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					                                               J.A. Graham

                An Introduction into E-commerce, Cyberbanking and Law,

                                          2d Update, 1/12/01

                                            Ed. Bauler, 2000

                                           in collaboration with


1.2.1 Domain names

The question of whether a domain name is a “property right” has been considered by some American
courts. Even if case law proclaims that “ a domain name that is not a trademark arguably entails only
contract, not property rights” and thus “ a domain name registration is the product of a contract for services
between the registrar and registrant” 1, I do think that the debate is not closed. First of all, case law
emphasizes that in the ruled cases the involved domain names were not trademarks. Does this mean, that if
it were trademarks, domain names should be treated like “property”? We have also to think about
bankruptcy; would it not be in the interest of the creditors of the bankrupted firm to have the possibility to
engage its domain name, knowing that the value of some of them are about millions of dollars?

3.5 New virtual contracts

           In regards to browse-wrap contracts, one has to cite above all the precited Ticketmaster case2,
where the plaintiff argued that its disclaimer was in fact a shrink-wrap agreement. However, the ruling
judge did very pertinently observe that a disclaimer is not the same than a shrink-wrap license, because the
latter is “open and obvious and in fact hard to miss”. It does not matter that the disclaimer is designated as
“terms and conditions”, as “many Web sites make you click on “I Agree” to the terms and conditions
before going on, but Ticketmaster does not. Further, the terms and conditions are set forth so that the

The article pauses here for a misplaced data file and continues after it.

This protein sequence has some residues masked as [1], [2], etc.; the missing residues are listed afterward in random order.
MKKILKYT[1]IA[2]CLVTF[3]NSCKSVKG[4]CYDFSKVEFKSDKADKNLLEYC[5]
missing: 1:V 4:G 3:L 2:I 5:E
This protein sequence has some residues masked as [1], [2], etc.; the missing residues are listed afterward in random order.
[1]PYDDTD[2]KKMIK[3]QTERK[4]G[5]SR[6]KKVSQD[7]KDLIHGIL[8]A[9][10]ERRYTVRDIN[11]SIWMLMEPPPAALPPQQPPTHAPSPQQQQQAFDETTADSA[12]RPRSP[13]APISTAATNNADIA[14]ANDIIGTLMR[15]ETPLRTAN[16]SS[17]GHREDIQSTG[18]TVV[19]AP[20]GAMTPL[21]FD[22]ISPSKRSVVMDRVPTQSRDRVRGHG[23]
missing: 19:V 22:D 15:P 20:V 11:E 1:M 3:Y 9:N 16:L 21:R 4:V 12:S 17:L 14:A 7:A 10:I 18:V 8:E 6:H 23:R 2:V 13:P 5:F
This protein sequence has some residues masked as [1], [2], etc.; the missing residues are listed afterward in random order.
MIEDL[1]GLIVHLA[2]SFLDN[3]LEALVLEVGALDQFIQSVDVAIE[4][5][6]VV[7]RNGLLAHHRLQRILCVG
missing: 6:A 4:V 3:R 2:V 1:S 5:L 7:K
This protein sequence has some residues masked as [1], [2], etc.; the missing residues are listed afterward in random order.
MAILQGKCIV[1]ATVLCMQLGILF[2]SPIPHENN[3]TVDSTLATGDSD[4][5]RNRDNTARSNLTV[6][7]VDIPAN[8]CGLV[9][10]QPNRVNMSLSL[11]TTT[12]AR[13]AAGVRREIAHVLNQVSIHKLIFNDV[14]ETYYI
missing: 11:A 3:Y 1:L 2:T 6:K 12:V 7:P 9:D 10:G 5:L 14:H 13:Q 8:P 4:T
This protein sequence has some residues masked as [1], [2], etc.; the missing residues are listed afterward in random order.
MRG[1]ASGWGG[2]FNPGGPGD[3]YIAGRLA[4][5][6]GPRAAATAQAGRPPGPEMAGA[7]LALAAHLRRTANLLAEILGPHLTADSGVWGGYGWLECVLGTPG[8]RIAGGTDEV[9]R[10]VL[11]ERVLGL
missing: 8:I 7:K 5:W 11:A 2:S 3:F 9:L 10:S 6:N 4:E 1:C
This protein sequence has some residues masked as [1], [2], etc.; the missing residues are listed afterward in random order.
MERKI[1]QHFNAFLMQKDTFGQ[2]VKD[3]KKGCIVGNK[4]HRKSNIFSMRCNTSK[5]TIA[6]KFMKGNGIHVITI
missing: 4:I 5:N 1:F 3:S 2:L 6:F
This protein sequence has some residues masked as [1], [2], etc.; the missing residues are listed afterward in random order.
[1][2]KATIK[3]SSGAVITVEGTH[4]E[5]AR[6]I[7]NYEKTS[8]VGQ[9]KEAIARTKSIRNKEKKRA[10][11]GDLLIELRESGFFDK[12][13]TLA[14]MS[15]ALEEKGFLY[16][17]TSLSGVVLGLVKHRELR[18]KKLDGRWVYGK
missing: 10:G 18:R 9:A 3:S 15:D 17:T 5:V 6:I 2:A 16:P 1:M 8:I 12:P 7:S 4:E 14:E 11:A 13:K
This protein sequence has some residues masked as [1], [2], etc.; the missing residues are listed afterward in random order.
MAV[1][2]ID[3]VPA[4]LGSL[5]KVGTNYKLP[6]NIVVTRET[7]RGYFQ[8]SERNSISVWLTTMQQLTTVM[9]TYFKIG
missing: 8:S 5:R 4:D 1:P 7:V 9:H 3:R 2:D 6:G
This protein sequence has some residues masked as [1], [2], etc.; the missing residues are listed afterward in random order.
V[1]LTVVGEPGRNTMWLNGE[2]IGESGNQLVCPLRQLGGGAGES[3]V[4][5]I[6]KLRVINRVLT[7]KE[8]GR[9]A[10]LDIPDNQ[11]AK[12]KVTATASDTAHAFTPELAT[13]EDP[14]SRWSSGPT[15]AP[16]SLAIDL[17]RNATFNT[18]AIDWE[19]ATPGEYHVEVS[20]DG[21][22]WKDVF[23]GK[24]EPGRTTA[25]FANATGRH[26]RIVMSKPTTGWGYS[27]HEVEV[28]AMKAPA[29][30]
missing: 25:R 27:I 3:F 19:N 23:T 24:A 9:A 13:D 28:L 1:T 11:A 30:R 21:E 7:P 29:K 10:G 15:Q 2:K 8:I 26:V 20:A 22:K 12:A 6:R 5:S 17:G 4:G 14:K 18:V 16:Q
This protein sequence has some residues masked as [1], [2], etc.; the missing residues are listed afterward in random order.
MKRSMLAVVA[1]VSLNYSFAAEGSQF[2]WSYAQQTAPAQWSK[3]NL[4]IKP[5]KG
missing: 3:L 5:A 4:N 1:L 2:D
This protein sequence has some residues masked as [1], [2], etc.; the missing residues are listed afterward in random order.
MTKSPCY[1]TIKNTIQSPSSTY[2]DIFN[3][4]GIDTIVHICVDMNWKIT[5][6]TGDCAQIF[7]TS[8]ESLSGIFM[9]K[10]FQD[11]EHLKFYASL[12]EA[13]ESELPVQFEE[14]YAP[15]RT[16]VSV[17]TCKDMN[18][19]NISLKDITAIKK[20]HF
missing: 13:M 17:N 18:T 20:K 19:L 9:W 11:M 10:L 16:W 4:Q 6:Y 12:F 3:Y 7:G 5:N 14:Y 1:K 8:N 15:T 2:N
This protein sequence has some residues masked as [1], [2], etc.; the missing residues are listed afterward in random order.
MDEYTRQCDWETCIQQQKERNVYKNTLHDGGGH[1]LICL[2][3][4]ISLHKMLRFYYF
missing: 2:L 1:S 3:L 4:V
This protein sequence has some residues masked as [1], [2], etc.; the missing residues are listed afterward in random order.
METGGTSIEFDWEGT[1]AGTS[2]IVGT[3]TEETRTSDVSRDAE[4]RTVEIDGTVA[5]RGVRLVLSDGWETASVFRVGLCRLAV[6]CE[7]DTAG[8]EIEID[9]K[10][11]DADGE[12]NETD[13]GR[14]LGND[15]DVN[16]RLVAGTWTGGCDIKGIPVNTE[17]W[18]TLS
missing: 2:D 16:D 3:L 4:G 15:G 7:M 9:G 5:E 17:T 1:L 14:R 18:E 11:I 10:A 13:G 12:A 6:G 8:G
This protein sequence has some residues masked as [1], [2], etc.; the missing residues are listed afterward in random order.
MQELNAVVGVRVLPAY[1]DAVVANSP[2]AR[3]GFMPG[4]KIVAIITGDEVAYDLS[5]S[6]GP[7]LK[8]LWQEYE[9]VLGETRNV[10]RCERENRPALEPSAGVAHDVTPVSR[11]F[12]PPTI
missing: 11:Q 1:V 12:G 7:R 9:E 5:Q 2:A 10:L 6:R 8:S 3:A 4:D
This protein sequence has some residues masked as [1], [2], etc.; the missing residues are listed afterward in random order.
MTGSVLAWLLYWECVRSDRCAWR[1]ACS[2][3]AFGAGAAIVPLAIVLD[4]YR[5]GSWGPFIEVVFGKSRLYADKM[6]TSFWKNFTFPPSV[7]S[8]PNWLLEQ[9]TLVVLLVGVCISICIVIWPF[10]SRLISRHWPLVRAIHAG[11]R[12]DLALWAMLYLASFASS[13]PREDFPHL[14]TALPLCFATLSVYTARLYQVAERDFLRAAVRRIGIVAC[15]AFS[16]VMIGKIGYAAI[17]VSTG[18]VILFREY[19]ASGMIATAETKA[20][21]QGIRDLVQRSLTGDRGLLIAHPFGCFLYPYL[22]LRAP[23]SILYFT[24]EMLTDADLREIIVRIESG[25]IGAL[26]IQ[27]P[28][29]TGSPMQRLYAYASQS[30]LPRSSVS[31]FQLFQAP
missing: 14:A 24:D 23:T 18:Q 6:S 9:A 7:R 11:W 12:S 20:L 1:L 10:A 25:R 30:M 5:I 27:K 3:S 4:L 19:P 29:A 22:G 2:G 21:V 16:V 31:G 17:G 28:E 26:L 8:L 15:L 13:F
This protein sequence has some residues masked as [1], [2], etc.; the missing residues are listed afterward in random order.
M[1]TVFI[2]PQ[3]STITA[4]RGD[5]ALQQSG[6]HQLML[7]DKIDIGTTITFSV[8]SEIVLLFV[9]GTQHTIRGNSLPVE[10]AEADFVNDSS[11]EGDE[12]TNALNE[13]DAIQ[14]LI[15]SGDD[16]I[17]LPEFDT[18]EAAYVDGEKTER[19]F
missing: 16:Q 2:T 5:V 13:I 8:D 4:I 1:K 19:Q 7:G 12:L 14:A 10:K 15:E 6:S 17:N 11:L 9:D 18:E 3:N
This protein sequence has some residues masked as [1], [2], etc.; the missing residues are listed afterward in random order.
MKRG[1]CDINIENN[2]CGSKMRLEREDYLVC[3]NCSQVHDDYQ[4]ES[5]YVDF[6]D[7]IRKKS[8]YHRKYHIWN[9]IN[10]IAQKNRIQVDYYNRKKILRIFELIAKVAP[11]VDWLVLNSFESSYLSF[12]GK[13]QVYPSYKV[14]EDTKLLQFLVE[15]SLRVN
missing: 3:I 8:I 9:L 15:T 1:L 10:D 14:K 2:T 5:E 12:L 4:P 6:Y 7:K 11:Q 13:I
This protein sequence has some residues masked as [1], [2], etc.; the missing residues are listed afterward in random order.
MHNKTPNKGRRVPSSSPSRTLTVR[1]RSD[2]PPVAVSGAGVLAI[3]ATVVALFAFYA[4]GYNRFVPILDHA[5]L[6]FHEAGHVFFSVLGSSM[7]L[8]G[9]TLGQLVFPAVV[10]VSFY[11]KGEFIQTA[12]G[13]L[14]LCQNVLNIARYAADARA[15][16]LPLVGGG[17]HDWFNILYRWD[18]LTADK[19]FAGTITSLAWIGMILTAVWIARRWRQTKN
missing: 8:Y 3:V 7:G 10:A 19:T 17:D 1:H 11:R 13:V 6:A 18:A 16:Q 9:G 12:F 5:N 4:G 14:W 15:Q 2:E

customer needs to scroll down the home page to proceed to find and read them”. Contracts do only exist if
there is a clear consent, which is not the case for disclaimers. In fact, they have no value. If a Webmaster
wishes that its visitors accepts the conditions of an agreement, he must, as the judgment points it out, make
them agree before letting them visiting the site. However, the fact to proceed to submit a search query, after

    Dorer v. Arel, 60 F.Supp. 2d 558, 561 (E.D. Va 1999). See also: Network Solutions, Inc, v. Umbro
    International, Inc, 529 S.E.2d 80 (Va 2000); Zukarov v. Register Com, # 600703/01 (SCNY, 2001).
    Supra 1.2.4.
having must crossed a Web page that indicates clearly the terms of use equivales a manifestation of assent
to be bound by the terms, even if the user is not asked to click on an icon indicating that he accepts the
latter3. Browse-wrap are so not enforceable, at least whereas there is no real positive action of the net-user
to express its assent4.

5.3 Legal frame

There can be from a theoretical point of view a whole new form of money – virtual money, which would be
a total privatized money. As there does not exist any legal or uniform definition of money, legal scholars
nonetheless agree broadly on two definitions. The first one, called the legal definition, implies that the jura
cudendae monetae only belongs to the State, excluding so any possibility for “private” money. However,
some do consider, in a functional approach, that money defines itself essentially through its function: it is
an instrumentum that detains an unconditional full discharge, a forced currency and that is fungible, neutral
and liquid. If we retain the last definition, it does not matter who is the issuer of the money, as long as it
detain the above-mentioned qualities. In this sense, a system like Payword could be qualified as a new
virtual money, escaping thus the banking regulation 5, especially the E-money directive as it previews its
application only for e-money “considered as an electronic surrogate for coins and banknotes, which is
stored on an electronic device such as a chip card or computer memory and which is generally intended for
the purpose of effecting electronic payments of limited amounts” 6. In the hypothesis of virtual money, we
do not have e–money surrogating for coins and banknotes, but a new money, which is exchanged for
national money like a foreign currency – especially if we do consider that this money circulates in an
international space7. This would imply that such institutions should be treated like currency brokers and
neither like e-money issuers nor financial institutions.

6.3.2 The Council of Europe’s Convention on Cybercrime8
         The Convention principally aims at harmonizing the domestic criminal substantive law elements
of offences and connected provisions in the area of cyber-crime providing for domestic criminal procedural